Following the order by a Federal High Court sitting in Abuja to seize the latest book of former President Olusegun Obasanjo, “My Watch”, he has filed an appeal, arguing that he was in no way “daring the court” as widely reported by some national newspapers.
Citing 10 grounds on which he could indicate that the trial judge erred in his ruling, Obasanjo, through his legal team, led by Gboyega Oyewole filed an appeal challenging the confiscation order, Punch reports.
The judge had ordered the confiscation of the book after the ex-president went ahead on Tuesday in Lagos to present the book to the public, in disobedience to the court’s restraining injunction. He also gave the former president a 21-day ultimatum to explain why he should not be punished for flouting the court order.
The 10 grounds of appeal, according the counsel, include that: “The learned trial judge erred in law when he granted the interlocutory order of injunction, which inter alia restrained the defendant from the publication of his book “My Watch” or the content of the letter to the President, which is the subject of the suit before the trial judge in the said book.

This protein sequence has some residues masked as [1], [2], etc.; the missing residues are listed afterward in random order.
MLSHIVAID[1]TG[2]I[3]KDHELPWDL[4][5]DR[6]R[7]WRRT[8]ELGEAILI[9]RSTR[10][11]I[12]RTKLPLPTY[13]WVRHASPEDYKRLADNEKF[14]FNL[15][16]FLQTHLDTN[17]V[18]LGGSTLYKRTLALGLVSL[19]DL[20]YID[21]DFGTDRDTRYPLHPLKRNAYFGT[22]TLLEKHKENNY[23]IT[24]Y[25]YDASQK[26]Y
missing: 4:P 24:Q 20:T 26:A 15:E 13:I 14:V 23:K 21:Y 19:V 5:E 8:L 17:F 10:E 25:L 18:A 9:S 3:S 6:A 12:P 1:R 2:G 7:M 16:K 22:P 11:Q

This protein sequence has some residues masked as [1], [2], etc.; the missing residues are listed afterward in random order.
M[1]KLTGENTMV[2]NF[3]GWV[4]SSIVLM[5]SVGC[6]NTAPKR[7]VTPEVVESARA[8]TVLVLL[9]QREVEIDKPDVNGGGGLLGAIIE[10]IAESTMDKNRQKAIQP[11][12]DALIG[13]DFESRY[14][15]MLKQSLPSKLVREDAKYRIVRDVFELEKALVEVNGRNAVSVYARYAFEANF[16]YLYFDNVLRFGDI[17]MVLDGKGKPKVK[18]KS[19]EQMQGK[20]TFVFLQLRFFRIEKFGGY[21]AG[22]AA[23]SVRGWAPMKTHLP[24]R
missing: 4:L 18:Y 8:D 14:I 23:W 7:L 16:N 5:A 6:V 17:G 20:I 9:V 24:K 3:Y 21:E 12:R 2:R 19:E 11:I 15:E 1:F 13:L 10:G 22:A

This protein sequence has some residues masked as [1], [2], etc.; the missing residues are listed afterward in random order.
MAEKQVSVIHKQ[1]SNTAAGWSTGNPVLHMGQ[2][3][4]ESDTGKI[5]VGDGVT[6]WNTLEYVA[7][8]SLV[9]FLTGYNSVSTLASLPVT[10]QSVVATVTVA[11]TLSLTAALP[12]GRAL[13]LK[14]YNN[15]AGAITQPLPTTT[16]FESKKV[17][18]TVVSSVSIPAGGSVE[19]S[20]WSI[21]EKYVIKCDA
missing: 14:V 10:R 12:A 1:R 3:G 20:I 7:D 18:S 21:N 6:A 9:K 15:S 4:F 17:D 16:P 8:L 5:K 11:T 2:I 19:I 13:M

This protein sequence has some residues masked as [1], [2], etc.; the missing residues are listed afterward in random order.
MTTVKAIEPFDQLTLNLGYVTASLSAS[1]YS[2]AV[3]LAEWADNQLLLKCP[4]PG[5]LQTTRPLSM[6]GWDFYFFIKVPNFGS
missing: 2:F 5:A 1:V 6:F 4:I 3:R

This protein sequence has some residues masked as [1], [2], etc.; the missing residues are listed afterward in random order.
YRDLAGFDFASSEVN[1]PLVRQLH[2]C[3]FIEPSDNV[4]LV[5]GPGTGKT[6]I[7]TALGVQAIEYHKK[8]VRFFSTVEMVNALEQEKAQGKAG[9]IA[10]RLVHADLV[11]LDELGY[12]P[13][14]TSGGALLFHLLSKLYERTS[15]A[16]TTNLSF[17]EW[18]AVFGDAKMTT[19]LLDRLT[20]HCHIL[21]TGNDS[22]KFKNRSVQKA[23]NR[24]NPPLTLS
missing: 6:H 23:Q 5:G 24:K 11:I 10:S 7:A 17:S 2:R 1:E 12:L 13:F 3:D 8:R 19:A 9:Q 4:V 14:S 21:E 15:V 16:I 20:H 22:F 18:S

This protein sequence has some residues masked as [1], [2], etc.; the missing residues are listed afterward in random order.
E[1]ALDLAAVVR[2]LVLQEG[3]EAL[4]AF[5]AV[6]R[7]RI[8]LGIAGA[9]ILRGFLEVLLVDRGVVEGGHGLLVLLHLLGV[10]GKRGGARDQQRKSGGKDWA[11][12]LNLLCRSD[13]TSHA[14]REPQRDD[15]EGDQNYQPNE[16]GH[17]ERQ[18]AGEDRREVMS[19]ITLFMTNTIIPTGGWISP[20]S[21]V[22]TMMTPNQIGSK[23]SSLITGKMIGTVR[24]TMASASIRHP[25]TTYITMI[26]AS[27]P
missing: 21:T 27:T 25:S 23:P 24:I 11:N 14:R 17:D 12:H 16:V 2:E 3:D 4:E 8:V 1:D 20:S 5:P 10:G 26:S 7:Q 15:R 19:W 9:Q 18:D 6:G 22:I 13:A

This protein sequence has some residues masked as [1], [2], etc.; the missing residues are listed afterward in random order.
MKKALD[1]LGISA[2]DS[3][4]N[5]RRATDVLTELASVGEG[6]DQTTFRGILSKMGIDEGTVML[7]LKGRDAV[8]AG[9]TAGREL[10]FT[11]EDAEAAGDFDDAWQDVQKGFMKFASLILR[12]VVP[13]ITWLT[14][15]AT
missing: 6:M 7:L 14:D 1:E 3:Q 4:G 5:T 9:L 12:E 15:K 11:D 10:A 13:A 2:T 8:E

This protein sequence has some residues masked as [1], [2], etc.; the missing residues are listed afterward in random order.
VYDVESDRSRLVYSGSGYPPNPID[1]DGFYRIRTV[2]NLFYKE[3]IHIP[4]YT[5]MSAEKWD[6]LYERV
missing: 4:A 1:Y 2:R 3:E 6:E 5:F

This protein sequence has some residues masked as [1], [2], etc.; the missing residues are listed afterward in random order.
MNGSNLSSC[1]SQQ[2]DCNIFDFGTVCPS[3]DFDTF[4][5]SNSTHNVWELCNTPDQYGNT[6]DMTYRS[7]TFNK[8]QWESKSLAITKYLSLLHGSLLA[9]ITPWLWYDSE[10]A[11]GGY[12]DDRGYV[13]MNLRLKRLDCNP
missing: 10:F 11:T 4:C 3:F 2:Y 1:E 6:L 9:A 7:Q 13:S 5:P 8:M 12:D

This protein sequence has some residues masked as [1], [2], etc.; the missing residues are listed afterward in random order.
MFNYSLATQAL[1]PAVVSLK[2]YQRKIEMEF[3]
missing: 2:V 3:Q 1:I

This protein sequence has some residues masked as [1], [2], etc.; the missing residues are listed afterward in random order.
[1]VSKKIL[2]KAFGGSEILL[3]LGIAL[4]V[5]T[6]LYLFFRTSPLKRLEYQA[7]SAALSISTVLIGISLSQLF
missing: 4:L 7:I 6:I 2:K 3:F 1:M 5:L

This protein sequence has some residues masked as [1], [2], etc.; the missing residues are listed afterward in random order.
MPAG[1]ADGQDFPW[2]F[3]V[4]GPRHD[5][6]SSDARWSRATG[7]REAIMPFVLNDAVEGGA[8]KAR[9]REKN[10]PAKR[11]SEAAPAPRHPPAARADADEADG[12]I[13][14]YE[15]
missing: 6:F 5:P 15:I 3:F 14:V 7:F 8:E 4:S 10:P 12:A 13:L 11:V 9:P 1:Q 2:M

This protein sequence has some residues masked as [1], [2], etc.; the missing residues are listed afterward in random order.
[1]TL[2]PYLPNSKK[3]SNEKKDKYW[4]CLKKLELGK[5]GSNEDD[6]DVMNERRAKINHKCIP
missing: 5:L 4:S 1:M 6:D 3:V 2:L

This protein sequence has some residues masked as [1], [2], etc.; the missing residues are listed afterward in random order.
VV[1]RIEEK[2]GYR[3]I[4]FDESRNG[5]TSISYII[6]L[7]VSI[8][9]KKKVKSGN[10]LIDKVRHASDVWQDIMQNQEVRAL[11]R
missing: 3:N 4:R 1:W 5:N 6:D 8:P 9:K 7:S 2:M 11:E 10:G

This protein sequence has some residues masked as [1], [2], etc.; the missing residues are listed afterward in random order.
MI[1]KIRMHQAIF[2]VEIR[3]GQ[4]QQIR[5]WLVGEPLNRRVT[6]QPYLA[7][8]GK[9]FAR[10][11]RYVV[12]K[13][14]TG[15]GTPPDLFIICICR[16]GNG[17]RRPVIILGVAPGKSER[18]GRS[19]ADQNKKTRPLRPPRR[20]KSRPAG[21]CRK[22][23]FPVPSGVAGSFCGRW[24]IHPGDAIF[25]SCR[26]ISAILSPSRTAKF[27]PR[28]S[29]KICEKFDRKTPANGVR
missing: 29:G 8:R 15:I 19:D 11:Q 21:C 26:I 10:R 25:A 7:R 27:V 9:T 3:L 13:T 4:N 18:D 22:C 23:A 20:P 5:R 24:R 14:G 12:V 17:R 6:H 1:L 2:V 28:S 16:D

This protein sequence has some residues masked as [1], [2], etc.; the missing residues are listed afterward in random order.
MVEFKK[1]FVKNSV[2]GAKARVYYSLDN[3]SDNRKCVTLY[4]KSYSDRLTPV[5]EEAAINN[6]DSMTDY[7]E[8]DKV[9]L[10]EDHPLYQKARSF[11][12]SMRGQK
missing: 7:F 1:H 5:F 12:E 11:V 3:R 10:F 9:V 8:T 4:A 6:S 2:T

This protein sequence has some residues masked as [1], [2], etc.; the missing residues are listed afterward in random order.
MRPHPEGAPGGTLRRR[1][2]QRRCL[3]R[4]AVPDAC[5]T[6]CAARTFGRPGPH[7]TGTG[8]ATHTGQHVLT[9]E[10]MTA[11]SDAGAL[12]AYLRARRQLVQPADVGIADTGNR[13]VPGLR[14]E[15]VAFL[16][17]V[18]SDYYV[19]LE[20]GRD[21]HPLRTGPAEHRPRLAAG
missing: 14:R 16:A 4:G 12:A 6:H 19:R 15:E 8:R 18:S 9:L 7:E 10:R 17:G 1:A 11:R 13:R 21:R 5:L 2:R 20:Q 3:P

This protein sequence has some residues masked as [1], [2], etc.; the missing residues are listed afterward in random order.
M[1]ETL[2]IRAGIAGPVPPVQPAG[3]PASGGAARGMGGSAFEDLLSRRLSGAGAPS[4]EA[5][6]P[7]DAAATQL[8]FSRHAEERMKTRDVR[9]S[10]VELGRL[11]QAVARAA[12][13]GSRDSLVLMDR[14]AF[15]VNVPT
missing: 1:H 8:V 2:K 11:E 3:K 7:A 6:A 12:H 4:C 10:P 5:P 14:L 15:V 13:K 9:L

“There was uncontradicted affidavit evidence that the defendant’s book, “My Watch” had been published and released to the public before the making of the interlocutory order.
“The plaintiff never alluded to this fact in his affidavit before the court. It is settled law that an injunction does not lie to restrain a completed act. His Lordship failed and/or neglected to allude to the affidavit evidence before making the interlocutory order.
“The learned trial judge erred in law and exercised his discretion wrongfully in granting the order of interlocutory injunction, subject of this appeal against the defendant, restraining him from publishing his book, “My Watch” or publishing his letter subject of the suit in the said book.”
Meanwhile, one of Obasanjo’s aides at the Olusegun Obasanjo Presidential Library, Abeokuta, Mr. Vitalise Ortese, on Thursday exonerated his principal from deliberately flouting a court order.
He described the former president as a law-abiding citizen, who will only pursue his rights within the law and will not “dare” a judge or knowingly flout an order of a court of competent jurisdiction.
It will be recalled that the Chairman, Mobilisation and Organisation Committee of the Peoples Democratic Party, South West, Prince Buruji Kashamu has recently went to court to stop the former president from publishing the autobiography.